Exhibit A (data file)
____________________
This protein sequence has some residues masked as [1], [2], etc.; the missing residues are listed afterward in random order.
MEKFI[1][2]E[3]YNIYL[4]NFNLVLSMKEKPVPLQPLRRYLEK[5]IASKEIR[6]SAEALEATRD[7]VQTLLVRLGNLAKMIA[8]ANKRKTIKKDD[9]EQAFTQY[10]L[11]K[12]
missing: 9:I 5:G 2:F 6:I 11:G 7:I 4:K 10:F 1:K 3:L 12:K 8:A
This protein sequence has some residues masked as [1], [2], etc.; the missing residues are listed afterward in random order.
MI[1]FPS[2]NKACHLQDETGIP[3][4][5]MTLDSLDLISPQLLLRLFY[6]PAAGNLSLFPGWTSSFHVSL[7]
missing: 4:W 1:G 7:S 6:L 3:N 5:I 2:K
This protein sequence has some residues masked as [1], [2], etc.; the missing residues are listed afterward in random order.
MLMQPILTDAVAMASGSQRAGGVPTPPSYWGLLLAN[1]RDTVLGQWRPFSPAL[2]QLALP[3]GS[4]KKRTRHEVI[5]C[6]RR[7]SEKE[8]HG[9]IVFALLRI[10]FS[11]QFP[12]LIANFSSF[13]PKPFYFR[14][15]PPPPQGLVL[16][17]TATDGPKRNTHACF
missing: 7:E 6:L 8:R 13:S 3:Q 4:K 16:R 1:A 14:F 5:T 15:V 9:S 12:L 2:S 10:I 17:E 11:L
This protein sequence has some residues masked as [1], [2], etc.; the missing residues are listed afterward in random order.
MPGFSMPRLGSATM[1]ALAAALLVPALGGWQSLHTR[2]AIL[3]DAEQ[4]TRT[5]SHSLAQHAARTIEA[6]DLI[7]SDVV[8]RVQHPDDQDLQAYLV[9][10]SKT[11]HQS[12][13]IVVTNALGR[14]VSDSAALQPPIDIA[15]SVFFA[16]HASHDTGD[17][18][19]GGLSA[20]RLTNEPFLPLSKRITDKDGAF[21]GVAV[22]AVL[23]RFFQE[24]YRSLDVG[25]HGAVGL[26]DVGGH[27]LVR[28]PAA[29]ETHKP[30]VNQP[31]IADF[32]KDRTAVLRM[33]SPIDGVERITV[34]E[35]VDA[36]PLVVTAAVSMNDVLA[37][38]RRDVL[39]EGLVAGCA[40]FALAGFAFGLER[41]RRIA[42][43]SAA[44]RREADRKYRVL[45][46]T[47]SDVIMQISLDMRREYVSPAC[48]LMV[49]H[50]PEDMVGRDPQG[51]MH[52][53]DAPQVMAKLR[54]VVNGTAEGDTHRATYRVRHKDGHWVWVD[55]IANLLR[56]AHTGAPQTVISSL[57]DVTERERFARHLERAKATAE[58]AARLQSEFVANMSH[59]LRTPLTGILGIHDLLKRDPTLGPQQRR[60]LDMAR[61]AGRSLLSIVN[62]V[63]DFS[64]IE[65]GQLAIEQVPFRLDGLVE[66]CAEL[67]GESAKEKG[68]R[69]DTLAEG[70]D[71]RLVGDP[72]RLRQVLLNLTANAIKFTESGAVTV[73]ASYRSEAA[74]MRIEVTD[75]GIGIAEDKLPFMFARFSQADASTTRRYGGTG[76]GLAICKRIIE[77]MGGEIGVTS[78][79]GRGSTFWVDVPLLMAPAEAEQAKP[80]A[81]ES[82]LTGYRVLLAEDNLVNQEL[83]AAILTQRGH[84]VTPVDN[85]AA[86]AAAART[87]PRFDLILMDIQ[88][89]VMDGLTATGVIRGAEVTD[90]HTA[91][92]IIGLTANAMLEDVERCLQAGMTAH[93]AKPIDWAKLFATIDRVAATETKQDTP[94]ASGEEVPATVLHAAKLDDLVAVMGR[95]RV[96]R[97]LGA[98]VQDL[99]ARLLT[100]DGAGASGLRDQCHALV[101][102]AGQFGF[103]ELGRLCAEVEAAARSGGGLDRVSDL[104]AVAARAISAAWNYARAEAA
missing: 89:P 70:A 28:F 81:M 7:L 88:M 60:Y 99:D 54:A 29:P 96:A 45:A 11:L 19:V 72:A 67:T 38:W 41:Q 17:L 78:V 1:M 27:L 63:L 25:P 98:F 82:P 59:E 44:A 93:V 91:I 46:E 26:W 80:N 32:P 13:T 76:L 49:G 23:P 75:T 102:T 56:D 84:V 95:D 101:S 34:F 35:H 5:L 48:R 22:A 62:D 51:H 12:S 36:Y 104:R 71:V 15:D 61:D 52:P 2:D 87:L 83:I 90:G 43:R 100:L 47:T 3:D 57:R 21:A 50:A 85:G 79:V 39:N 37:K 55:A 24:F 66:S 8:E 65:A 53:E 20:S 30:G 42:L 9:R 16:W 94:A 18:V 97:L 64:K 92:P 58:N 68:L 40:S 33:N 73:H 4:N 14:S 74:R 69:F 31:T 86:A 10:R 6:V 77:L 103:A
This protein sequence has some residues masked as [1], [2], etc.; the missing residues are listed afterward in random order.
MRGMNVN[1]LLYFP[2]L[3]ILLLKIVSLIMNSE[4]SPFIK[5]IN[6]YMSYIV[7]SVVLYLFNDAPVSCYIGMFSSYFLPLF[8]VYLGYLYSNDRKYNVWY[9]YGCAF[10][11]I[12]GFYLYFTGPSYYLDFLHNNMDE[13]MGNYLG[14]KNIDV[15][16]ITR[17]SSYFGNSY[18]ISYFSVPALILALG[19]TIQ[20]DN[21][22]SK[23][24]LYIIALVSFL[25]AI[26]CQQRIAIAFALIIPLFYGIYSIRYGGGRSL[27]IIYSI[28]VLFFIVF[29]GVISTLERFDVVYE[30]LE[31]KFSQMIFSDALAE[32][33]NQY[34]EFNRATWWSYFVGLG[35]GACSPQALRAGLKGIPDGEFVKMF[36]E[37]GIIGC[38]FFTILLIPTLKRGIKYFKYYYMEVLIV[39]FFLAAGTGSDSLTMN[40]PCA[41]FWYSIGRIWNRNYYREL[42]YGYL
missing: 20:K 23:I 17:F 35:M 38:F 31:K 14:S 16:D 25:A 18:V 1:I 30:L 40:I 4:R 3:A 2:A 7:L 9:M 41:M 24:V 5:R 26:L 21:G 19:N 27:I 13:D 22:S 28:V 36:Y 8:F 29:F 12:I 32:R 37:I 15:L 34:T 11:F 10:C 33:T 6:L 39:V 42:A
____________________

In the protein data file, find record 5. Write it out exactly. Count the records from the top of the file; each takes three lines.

This protein sequence has some residues masked as [1], [2], etc.; the missing residues are listed afterward in random order.
MRGMNVN[1]LLYFP[2]L[3]ILLLKIVSLIMNSE[4]SPFIK[5]IN[6]YMSYIV[7]SVVLYLFNDAPVSCYIGMFSSYFLPLF[8]VYLGYLYSNDRKYNVWY[9]YGCAF[10][11]I[12]GFYLYFTGPSYYLDFLHNNMDE[13]MGNYLG[14]KNIDV[15][16]ITR[17]SSYFGNSY[18]ISYFSVPALILALG[19]TIQ[20]DN[21][22]SK[23][24]LYIIALVSFL[25]AI[26]CQQRIAIAFALIIPLFYGIYSIRYGGGRSL[27]IIYSI[28]VLFFIVF[29]GVISTLERFDVVYE[30]LE[31]KFSQMIFSDALAE[32][33]NQY[34]EFNRATWWSYFVGLG[35]GACSPQALRAGLKGIPDGEFVKMF[36]E[37]GIIGC[38]FFTILLIPTLKRGIKYFKYYYMEVLIV[39]FFLAAGTGSDSLTMN[40]PCA[41]FWYSIGRIWNRNYYREL[42]YGYL
missing: 20:K 23:I 17:F 35:M 38:F 31:K 14:S 16:D 25:A 18:V 1:I 30:L 40:I 4:R 3:A 2:A 7:L 9:M 41:M 24:V 5:R 26:L 21:G 19:N 27:I 13:D 22:S 28:V 36:Y 8:F 29:F 12:I 32:R 37:I 15:L 34:T 11:F 10:C 33:T 6:L 39:V 42:A